Prior to the mid-season trade, Wright averaged 8.8 points and 4.1 rebounds in 18.7 minutes an outing while coming off the bench in 27 games for the Mavericks. More impressively, Wright connected on a staggering 74.8 percent from the field, developing a chemistry with Mavs sixth man Devin Harris in the team’s pick-and-roll sets.
Evans will now look to excel in a more expanded role, hoping to add a three-point shot to the above-the-rim finishes that Mavericks fans came accustom to seeing during Wright’s 3 1/2 seasons in Dallas.
“The past eight years I’ve been at the four and five. You know, back in high school, of course, I used to play (on the perimeter). But that’s a big change, especially for the NBA,” Evans explained while addressing his added responsibilities. “You build habits of running into the paint, rebounding and just guarding guys inside, and it’s tough taking a step outside against bigger and faster guys and guys at this level.
“It’s pretty tough, just because you want to come in and do what [Carlisle] asks and catch on quick, but basically I’ve just been trying to do what they ask of me. It’s tough learning (to play small forward). But as far as getting it down, I’ve just got to go over the plays and spend extra time with the coaches. You know, this summer and right now in practice, I feel tremendous as far as knowing that I’m going to knock (outside shots) down. If I shoot it, I feel like now I’m going to make it. So, I feel like now it’s a big change. The coaches, they’ve told me where I’m going to play, and I’ve been in positions where I’m going to shoot the ball. I’ve been comfortable, and I’ve just been taking the shots and knocking them down. I feel like that’s big, because they’re putting me exactly where they want me to be. I’ve just got to stay focused and stay under control, come out and keep working every day. That’s why we’re here to practice.”
Evans admits to being caught in a whirlwind early in training camp while attempting to grasp everything Carlisle threw his way. However, the lanky big man has been able to turn to a former teammate in Harris, who also played in Utah for 1 1/2 seasons after being moved from the then-New Jersey Nets during the ’10-11 campaign.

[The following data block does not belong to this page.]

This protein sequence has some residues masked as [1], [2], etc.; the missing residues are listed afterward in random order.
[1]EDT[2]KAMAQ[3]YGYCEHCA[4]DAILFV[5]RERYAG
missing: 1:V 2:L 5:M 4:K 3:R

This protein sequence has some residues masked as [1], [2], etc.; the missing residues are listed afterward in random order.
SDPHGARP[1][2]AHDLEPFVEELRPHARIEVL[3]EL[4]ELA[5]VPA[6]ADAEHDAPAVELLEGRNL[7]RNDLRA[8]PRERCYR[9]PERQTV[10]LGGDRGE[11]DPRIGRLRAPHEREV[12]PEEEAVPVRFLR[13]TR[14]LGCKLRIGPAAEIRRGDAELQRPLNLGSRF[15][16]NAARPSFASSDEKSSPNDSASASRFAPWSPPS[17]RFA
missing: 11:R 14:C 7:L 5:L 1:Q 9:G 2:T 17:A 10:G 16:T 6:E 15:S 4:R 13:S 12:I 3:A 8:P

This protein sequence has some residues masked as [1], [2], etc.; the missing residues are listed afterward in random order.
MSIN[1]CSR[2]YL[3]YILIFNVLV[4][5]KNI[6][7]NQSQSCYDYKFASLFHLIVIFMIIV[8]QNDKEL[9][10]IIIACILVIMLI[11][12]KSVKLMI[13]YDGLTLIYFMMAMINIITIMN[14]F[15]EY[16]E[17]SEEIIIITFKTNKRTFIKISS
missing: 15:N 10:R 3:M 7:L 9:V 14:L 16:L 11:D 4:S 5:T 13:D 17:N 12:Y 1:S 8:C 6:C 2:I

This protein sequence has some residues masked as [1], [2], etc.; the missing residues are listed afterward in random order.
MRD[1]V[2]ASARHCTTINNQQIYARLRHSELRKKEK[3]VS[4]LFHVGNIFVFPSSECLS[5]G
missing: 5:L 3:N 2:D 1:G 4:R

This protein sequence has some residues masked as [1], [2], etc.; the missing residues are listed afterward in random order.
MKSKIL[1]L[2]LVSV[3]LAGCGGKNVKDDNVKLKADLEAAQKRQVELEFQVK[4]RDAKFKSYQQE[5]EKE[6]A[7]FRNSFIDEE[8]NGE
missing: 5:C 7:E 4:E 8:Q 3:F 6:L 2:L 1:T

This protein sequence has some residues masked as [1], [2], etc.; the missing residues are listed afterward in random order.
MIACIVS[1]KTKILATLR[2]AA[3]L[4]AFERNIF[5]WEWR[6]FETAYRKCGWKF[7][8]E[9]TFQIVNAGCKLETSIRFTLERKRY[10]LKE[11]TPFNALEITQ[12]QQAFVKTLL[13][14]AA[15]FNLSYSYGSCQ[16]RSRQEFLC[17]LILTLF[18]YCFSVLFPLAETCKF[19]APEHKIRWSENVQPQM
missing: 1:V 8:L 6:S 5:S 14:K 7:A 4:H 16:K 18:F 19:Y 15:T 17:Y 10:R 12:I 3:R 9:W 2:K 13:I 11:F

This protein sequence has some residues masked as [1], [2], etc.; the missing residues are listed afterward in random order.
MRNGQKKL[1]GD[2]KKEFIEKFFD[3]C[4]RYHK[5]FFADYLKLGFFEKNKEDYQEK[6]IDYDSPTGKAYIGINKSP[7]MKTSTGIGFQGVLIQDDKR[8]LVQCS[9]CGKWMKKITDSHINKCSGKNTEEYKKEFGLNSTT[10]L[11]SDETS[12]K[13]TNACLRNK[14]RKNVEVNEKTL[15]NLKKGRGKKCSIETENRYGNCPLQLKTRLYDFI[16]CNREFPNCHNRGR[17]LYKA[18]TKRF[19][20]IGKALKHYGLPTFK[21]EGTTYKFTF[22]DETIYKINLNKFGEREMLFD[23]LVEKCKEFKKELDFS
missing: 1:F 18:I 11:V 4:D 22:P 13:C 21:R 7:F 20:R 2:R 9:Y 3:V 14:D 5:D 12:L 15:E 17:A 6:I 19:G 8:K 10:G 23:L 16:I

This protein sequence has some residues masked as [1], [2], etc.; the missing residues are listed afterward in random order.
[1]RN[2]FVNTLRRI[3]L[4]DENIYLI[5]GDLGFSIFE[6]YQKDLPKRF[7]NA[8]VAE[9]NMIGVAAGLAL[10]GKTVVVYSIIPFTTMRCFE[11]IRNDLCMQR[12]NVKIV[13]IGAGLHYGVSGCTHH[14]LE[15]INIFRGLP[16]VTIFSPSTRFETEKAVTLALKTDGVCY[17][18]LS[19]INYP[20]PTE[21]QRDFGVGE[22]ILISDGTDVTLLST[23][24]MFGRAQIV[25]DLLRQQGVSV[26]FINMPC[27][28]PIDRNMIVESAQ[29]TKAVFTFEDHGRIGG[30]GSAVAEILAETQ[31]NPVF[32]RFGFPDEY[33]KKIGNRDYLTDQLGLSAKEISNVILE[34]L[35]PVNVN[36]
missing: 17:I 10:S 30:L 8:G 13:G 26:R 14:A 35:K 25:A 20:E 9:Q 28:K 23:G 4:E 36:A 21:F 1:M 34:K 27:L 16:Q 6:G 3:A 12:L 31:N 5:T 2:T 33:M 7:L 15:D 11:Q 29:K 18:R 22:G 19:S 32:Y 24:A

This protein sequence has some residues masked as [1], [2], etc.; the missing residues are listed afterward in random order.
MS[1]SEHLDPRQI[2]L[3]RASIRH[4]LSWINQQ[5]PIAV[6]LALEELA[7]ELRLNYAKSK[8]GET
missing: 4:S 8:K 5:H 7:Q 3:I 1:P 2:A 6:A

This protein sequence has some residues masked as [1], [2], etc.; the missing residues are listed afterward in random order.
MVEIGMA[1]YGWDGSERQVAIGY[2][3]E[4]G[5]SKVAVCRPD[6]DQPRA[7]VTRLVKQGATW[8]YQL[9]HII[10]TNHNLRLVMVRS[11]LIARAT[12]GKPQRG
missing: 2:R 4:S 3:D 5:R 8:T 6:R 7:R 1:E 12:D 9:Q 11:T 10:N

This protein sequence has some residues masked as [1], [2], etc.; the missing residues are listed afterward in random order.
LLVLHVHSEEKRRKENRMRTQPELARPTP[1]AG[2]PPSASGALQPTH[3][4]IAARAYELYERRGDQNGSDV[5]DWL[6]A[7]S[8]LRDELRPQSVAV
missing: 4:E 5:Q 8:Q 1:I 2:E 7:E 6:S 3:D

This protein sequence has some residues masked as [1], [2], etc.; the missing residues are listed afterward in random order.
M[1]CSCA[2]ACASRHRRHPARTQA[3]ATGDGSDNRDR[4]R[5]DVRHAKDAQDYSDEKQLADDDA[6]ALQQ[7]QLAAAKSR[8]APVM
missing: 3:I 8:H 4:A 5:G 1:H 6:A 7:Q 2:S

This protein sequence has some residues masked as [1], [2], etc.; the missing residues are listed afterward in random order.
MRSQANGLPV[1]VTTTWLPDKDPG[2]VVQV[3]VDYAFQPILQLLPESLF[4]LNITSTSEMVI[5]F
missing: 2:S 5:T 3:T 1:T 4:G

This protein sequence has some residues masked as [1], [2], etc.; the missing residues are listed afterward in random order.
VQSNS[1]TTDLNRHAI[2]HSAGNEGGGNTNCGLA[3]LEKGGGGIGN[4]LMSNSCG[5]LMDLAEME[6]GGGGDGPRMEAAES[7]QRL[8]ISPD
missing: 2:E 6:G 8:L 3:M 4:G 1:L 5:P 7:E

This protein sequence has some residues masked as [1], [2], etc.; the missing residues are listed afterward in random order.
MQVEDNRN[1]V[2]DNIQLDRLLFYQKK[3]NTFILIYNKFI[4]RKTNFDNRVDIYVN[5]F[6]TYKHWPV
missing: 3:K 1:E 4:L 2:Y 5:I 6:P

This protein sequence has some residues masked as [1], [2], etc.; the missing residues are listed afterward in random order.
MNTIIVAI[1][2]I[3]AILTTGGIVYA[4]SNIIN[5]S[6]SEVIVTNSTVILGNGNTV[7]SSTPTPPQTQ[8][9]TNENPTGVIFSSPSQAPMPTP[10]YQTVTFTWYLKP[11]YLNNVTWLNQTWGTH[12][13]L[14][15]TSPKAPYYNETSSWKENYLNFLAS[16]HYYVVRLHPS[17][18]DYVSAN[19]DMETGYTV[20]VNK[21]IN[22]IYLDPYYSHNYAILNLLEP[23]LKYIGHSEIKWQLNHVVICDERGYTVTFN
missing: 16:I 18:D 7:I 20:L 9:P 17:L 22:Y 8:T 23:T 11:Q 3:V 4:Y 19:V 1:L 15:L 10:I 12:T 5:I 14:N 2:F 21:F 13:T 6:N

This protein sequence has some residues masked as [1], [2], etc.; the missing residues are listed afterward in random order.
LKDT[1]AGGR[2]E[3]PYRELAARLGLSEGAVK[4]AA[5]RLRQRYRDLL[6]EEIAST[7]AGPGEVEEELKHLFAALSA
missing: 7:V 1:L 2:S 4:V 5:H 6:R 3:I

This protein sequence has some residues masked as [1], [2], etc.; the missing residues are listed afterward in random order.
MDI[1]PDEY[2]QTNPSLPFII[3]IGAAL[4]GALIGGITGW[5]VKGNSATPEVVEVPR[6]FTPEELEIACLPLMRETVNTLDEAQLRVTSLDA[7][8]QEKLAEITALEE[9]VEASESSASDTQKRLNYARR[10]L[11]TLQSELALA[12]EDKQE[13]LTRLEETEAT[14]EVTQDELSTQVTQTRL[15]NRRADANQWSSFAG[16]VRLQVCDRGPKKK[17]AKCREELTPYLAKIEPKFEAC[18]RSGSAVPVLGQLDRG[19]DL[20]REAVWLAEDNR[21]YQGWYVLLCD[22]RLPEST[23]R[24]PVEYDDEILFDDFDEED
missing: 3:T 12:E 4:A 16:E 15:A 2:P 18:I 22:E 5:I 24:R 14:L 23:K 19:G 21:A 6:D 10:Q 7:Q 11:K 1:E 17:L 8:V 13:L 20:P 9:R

Harris says Evans is more than capable of thriving in Carlisle’s system, using Wright as an example of how effective the new addition could be this season. With that said, the veteran guard knows Evans has plenty on his plate while playing more on the perimeter, looking to make life easier on the newcomer when the two have been on the court together during practice.
And after forming a chemistry with Wright during their time together, Harris hopes his time with Evans in practice will translate to the games when the regular season gets underway.
“Well, I’ve played with Jeremy in Utah, so I know what he’s capable of. For him, it’s about getting the right timing, because he’s playing multiple positions,” Harris said. “You know, he’s playing some three and some four, so he’ll get it. It’s just more about us being on the floor at the same time and kind of reading one another. You know, he’s got to read my faces a little bit better and kind of figure out what I want when I see different situations, but I think he’s definitely getting better. He’s also asked to do something he’s never been asked to do. He’s on the perimeter a lot more, so I think that’s where his focus is right now.
“[Wright] was my go-to. He was like my bail-out guy and a guy I could always find on the court. We struggled a little bit with (not having Wright), but I think we have something similar with Jeremy.”